Sunny and raining this morning; briefly cloudy and then clear. Yes,
those stories are true: It really _does_
rain from sunny skies on this
side of the looking glass. Briefly, clouds move in, keeping the
humidity wonderfully high. Summer weatherat least, summer rainscame
about six weeks early this season, leaving the garden a bit disoriented.
Well, "dazed and confused" might be more accurate.
Spring greens and early yellow squash are pretty much done for the
season. The continuous overcast days of the unseasonal spring weather
seriously abbreviated early snap-bean ("provider") production but the
later "Delinel" beans are coming in, beginning to fill with blossoms, so
I'm hoping for bright bright sunshiny days. Too close to summer to
plant more beans now but I'll plant "late" beans as early as possible
and possibly have fresh snap beans 'til at least hallowe'en, maybe
Currently picking "white acre" cowpeas. They're little tiny
pains-in-the-butt to peel but umm-m-m.... Waiting for "zipper cream"
cowpeas, planted five weeks later than the "white acre", to come in.
They got off to a slow start (sort of just dawdled around as
seedlingssynchronizing watches, I guess) but finally appear to be
thriving. I have one garden bed ready to receive compost preparatory to
hosting peppers but I've decided to repurpose it (see, I'm am, too, hip,
y'all) for a patch of plain old redneck's blackeye peas. Have seeds in
the fridge that can't be more than three years old, saved by me, that
are ready to go. A second bed of moribund turnips can accomodate the
The twenty-five "Sweet Charlie" strawberry sets from Dec. 2016 have
nearly filled the single bed into which they were consolidated in June,
the following year. Since doing so worked pretty well last year, I'm
relying on eggplants and okra plants to (partially) shade the berry
bushes, although, I expect to need shading cloth against the harshest
sun, which always seems to come _after_
the solstice. Why is that(?),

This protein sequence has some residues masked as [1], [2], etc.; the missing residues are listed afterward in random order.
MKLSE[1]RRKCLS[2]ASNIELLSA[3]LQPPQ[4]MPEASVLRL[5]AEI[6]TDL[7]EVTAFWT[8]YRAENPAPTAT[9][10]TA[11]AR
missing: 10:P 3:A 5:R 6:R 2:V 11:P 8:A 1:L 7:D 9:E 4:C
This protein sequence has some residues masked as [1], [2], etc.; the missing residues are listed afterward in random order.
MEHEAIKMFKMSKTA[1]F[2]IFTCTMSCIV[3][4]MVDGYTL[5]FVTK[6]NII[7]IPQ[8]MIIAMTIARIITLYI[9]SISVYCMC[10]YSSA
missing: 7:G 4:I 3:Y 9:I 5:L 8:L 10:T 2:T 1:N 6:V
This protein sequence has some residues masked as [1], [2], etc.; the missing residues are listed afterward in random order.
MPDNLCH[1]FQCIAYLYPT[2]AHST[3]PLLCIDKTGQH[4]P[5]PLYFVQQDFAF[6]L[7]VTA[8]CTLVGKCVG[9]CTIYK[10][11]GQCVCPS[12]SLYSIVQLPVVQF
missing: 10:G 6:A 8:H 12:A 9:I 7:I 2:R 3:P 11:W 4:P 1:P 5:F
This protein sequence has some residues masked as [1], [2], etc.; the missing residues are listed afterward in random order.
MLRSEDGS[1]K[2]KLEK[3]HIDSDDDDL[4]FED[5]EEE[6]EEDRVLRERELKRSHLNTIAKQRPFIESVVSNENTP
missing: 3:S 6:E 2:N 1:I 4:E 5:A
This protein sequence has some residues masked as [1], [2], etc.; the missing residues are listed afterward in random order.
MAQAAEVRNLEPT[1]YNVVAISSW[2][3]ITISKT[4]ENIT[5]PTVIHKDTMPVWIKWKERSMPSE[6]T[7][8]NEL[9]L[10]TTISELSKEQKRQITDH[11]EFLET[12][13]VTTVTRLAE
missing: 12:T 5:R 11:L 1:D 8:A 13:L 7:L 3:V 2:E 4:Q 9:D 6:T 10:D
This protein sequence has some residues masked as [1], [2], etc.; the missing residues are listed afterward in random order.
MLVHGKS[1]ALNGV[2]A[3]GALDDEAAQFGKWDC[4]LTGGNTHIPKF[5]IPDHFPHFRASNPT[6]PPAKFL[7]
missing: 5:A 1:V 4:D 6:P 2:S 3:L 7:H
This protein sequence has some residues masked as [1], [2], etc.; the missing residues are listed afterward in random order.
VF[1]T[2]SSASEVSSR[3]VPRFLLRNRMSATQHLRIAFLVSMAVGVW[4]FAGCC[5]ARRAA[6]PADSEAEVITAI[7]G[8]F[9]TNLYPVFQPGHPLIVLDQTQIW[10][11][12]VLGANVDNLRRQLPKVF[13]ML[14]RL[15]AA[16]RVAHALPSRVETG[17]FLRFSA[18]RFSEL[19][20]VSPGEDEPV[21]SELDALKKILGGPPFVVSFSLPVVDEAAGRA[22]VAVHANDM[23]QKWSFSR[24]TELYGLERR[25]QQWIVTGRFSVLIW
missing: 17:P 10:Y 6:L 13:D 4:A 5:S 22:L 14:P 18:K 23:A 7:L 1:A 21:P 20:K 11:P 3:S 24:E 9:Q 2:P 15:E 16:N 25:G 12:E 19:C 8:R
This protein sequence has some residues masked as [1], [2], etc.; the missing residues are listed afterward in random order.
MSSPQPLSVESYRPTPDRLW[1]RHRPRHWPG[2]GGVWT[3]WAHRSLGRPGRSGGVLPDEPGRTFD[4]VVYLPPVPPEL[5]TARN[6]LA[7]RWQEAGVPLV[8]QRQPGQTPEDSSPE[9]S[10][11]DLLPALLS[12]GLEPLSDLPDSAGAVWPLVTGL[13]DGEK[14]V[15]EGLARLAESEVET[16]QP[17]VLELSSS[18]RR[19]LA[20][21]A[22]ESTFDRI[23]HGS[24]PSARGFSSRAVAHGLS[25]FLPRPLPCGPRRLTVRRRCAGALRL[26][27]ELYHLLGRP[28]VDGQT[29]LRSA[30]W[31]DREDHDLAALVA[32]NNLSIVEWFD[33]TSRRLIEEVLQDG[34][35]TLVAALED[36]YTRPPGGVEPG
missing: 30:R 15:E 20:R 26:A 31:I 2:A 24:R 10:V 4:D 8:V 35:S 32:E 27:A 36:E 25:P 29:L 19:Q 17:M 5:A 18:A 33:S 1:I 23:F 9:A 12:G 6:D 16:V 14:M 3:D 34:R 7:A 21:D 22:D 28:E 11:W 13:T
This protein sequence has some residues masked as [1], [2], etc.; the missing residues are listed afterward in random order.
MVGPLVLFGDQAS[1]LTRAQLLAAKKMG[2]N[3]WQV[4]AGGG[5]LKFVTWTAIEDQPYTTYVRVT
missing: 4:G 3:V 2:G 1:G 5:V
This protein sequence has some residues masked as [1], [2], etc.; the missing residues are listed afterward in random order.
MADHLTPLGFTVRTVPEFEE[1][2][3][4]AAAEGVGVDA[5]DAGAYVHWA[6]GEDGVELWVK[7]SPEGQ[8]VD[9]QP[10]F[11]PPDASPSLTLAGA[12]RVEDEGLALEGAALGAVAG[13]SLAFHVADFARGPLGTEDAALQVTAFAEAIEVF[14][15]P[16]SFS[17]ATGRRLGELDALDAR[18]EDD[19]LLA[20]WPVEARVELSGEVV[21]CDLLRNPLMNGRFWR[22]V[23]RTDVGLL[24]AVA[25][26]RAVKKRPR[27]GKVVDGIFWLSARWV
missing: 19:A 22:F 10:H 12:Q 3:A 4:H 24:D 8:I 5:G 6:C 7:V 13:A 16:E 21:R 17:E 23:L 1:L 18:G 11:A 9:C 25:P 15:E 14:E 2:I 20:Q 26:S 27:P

one is content to wonder....
A second planting of cucumbers is coming along pretty well but I
don't expect much from them: They're far too susceptible to insect and
sun damage this far into the year. One must get summer squash and cukes
in down here as soon as overnight temperatures permit in order to avoid
the onslaught of insects that comes with hot weather. Although outside
of the garden I rely on Bt(i) and pyrethrin (propane-fired) thermal fog
to control mosquitoes and honeybees, inside the garden I apply only
Bt(k) and then only when the lep larvae get greedy. Most often, though,
I simply relocate the crawlers to other plants. Most everycrawlie seems
to like carrots and parsley so I keep some martyrs around. Parsley does
well virtually year 'round down here, if complimented from time to time,
and carrots grow beautiful tops all year. Bt, applied daily, controls
those little green things that eat their way through squash, too.
Okra is coming along but not yet blooming. Grasshoppers have once
again become too numerous to be pleasant. I notice little green nymphs
making holes in okra leaves. Guess it's time for pre-emergent "nolo"
next January or thereabouts. Must check the notebook to determine the
last application dates and see whether I noted the area covered; was at
least two acres (USA); a right smart of walking, anyway.
Getting a late start with peppers, save for a few that overwintered
and were moved into containers. Rain took out the first planting and
germination of the second is, so far, so sporatic as to make results
impossible to predict beyond "not too good". Not thrilled with the
prospect of _buying_
a proprietary variety from Lowe's or Home Desperate
but, in concert with Walmart, they've driven away the last of the local
Not a big tomato fan and, most years, don't fool with them but
planted some in February, March, or thereabouts. They're still in pots.
It's really too late to mess with them now. This is the start of tomato
blossom drop season so.... Noticed, too, that it's time to install the
shade cloth over the tender herbs. Parsley, sage, thyme and oregano
share a container and must be shaded from late spring onward. Other
tender herbs (oregano, parsley, marjoram, basil) are in individual
containers grouped around and enjoying the shade from a fair-sized
rosemary. Chives are in a terra cotta container shaded by a bay tree.
If anyone asks: Given the opportunity, sage rosemary and basil blossom
pretty much year 'round.
Peninsular FL, USA
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